Knowing Jesus

Last weekend was the first since my return from a pilgrimage to Israel. In addition to the “welcome back” greetings, there were lots of questions in the category of “what was it like?” That encompasses questions of weather, geography, culture, cuisine, accommodations, crowds, places, history, and a myriad of other inquiries. Perhaps the inquiry that was most common was something akin to, “What did you find most surprising?” And there are several responses to that question. But let me share one with you.

On Palm Sundays and Good Fridays stretching over 60 years, I have heard the Passion narrative. I have been teaching Bible study classes for more than 30 years – and in the course of that endeavor have covered the Passion narrative more than a few times. And now I have, in some small part, retraced the footsteps of Our Savior over the last days of his earthly life: his triumphal entry into Jerusalem on Palm Sunday, the upper room where the Passover was celebrated and the Eucharist instituted, Gethsemane where he prayed and was betrayed, the house of Caiaphas the high priest where he was tried, the courtyard of Pilate where he was condemned and scourged, the way to Calvary, the place he died on the cross, and the tomb from which he was raised from the dead on Easter morning. It is a narrative that is familiar to all the faithful.

And then there are the simple questions, such as, “If Jesus was tried by Caiaphas sometime near midnight and was only taken to Pilate in the morning – where was Jesus in between?” To be clear, Scripture is silent on the matter, but nonetheless the question lingers.

One of the holy sites in Jerusalem is the Church of Saint Peter in Gallicantu, a Roman Catholic church located on the eastern slope of Mount Zion, just outside the walls of the Old City of Jerusalem. The church takes its name from the Latin word “Gallicantu,” meaning cock’s-crow. The current church was built/restored in 1931.

This spot is believed to be the location of the High Priest Caiaphas’ palace. According to the fourth century Pilgrim of Bordeaux in his Itinerarium Burdigalense, “…going up from the Pool of Siloe to Mount Zion one would come across the House of the Priest Caiaphas” the place where Peter denied Jesus three times (Mark 14:30).

Archeological research revealed a first century structure, just up from the Pool of Siloe, which was of proportions and scope to likely be Caiaphas’ palace. It was the location where local Christian memory venerated the events of the Passion. Research has also shown that the same location had a facility to hold prisoners, something consistent with other known practices of the day…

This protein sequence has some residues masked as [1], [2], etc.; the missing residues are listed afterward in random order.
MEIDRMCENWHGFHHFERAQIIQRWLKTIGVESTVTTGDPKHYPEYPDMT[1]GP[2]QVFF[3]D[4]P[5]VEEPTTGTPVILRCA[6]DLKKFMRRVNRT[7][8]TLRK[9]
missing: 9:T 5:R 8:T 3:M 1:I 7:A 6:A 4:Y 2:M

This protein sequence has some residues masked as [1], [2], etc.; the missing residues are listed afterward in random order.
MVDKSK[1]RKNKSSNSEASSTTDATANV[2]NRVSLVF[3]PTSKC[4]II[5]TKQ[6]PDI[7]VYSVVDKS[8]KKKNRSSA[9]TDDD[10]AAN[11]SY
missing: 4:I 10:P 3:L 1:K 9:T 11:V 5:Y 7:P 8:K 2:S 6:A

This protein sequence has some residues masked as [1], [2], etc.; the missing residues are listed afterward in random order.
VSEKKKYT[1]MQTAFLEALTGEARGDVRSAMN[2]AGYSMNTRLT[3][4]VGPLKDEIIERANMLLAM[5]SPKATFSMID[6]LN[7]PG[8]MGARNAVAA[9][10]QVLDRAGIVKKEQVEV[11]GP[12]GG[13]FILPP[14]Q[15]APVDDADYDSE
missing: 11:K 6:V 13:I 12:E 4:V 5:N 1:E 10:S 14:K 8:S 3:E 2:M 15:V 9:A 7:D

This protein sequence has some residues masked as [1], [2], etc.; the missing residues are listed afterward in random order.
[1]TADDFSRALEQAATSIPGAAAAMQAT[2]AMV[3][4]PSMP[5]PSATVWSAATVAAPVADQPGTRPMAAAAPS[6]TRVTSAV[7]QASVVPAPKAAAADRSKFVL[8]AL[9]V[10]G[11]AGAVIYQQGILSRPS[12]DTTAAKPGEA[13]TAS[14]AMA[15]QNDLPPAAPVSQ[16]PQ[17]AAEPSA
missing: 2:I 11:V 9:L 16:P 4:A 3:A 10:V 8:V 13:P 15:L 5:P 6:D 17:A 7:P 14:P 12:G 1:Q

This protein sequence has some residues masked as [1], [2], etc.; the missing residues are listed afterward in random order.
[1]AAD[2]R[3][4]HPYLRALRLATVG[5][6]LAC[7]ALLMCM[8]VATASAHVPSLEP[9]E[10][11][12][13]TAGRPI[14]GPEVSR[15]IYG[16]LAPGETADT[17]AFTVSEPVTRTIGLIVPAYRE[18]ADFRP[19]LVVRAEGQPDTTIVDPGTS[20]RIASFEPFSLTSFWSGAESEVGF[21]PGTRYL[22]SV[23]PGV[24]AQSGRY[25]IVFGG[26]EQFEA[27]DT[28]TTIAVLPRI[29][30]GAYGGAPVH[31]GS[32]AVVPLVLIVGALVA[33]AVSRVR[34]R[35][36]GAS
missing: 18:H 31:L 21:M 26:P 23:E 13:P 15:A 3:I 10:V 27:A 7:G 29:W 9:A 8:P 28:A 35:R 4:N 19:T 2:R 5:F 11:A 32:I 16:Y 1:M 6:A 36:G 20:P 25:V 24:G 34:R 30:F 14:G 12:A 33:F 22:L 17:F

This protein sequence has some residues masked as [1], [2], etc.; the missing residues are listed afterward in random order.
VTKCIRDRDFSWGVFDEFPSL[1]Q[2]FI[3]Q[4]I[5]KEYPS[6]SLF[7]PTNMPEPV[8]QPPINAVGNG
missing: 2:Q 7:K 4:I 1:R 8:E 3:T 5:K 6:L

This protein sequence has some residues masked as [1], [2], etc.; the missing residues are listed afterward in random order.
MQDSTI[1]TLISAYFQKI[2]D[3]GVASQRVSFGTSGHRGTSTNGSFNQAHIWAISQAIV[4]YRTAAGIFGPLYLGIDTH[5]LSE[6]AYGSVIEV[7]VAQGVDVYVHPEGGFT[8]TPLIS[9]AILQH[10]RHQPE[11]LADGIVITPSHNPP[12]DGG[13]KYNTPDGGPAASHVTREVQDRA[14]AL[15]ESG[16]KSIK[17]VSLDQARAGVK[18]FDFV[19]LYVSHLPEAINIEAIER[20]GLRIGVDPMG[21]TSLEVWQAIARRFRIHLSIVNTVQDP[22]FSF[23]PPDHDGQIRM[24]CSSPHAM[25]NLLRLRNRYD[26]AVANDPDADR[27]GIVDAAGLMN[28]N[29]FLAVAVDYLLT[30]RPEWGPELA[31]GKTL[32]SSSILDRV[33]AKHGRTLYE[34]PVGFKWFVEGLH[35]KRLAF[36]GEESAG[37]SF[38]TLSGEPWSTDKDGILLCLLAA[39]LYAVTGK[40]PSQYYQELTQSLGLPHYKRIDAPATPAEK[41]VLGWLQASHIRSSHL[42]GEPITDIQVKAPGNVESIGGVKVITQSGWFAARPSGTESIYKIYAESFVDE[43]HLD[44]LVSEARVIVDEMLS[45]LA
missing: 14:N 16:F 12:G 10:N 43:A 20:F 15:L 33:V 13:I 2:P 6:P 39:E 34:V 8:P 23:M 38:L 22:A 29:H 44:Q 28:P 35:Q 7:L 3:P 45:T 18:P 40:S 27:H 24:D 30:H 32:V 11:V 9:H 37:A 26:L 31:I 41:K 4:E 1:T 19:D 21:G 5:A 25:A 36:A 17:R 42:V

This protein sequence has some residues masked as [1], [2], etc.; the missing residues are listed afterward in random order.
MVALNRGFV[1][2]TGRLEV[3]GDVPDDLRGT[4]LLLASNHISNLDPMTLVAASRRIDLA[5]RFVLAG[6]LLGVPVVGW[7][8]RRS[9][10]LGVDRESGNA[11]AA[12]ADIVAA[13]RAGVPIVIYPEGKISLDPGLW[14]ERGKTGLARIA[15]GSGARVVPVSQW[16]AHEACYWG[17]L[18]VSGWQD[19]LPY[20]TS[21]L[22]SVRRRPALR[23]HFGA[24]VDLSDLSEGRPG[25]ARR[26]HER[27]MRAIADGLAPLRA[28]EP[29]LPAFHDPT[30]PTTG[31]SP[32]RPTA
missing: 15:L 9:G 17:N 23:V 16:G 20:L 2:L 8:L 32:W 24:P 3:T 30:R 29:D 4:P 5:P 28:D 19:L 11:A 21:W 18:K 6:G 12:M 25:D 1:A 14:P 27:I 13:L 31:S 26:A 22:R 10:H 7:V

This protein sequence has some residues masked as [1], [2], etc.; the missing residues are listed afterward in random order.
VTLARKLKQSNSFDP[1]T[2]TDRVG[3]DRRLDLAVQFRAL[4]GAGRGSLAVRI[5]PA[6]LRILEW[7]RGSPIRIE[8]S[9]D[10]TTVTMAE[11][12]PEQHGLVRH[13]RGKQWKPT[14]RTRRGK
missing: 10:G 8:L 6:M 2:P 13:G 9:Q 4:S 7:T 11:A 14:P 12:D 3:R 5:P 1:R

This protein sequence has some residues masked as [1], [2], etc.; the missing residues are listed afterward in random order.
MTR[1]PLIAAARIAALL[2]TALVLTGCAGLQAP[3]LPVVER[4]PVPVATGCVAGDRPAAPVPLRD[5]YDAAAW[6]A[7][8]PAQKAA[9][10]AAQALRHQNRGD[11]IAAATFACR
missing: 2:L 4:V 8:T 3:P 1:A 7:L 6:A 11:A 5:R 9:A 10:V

“If Jesus was tried by Caiaphas sometime near midnight and was only taken to Pilate in the morning – so where was Jesus that night?”

Local Christian tradition has long held that Jesus was kept in the adjoining lockup facility. That was a nice description. It is a pit, well underground, with no natural light. One has to be lowered into the pit, into the darkness. It is feasible that Jesus spent hours in the darkness, alone, knowing the coming wrath of the Passion, cut off from friends who now deny him, wondering what is all this that the Father asks of him. Alone.

At the bottom of this pit, one of the pilgrims was asked to read Psalm 88: “You plunge me into the bottom of the pit, into the darkness of the abyss. Your wrath lies heavy upon me; all your waves crash over me.”

That was perhaps the most powerful moment of the pilgrimage. Powerful in that it is a moment stemming from a simple question asking about Jesus between the lines of Scripture. Powerful in that it was a Spirit-filled moment of that place. Powerful in that it is a very human moment – alone, in the dark with terrors aplenty in the surrounds and in the day to come. Powerful in that, even after 30 years of Scripture study, there is still more that God would reveal to us in his most Sacred Word.

Maybe we all can’t journey to Jerusalem and the Holy Land, but we can all journey into the life of Christ in the pages of Scripture. Take the journey and in study, prayer, and reflection, come to more deeply know Jesus Christ.

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